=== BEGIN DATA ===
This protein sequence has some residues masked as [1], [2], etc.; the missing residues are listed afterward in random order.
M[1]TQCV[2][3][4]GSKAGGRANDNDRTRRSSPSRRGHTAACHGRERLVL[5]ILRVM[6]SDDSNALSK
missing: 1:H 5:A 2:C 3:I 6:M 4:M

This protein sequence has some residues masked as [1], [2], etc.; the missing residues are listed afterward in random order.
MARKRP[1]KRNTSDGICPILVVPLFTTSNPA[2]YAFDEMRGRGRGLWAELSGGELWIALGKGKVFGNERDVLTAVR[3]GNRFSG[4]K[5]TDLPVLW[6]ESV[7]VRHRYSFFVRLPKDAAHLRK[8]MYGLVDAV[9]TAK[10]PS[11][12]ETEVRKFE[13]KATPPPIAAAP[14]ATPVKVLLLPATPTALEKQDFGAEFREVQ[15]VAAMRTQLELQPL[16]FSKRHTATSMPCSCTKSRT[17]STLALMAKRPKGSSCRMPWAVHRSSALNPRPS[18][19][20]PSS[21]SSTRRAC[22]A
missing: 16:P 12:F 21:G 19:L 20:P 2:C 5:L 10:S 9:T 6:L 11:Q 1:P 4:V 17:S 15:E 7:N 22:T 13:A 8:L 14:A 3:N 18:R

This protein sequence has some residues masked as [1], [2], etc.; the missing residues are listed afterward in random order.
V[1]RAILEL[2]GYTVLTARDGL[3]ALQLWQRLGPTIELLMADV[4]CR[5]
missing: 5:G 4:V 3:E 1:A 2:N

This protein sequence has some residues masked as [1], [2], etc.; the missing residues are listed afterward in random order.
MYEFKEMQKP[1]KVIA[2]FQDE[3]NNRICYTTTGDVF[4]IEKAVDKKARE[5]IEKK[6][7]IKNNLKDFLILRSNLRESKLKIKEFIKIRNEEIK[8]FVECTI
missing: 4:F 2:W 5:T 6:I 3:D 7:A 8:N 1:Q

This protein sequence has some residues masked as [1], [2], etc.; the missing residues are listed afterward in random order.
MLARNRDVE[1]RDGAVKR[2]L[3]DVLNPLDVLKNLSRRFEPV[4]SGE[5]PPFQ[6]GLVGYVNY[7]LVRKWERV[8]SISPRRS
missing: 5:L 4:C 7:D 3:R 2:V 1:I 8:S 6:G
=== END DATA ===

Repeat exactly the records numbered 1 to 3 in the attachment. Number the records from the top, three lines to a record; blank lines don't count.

This protein sequence has some residues masked as [1], [2], etc.; the missing residues are listed afterward in random order.
M[1]TQCV[2][3][4]GSKAGGRANDNDRTRRSSPSRRGHTAACHGRERLVL[5]ILRVM[6]SDDSNALSK
missing: 1:H 5:A 2:C 3:I 6:M 4:M

This protein sequence has some residues masked as [1], [2], etc.; the missing residues are listed afterward in random order.
MARKRP[1]KRNTSDGICPILVVPLFTTSNPA[2]YAFDEMRGRGRGLWAELSGGELWIALGKGKVFGNERDVLTAVR[3]GNRFSG[4]K[5]TDLPVLW[6]ESV[7]VRHRYSFFVRLPKDAAHLRK[8]MYGLVDAV[9]TAK[10]PS[11][12]ETEVRKFE[13]KATPPPIAAAP[14]ATPVKVLLLPATPTALEKQDFGAEFREVQ[15]VAAMRTQLELQPL[16]FSKRHTATSMPCSCTKSRT[17]STLALMAKRPKGSSCRMPWAVHRSSALNPRPS[18][19][20]PSS[21]SSTRRAC[22]A
missing: 16:P 12:F 21:G 19:L 20:P 2:C 5:L 10:S 9:T 6:L 11:Q 1:P 4:V 17:S 15:E 7:N 22:T 13:A 8:L 14:A 3:N 18:R

This protein sequence has some residues masked as [1], [2], etc.; the missing residues are listed afterward in random order.
V[1]RAILEL[2]GYTVLTARDGL[3]ALQLWQRLGPTIELLMADV[4]CR[5]
missing: 5:G 4:V 3:E 1:A 2:N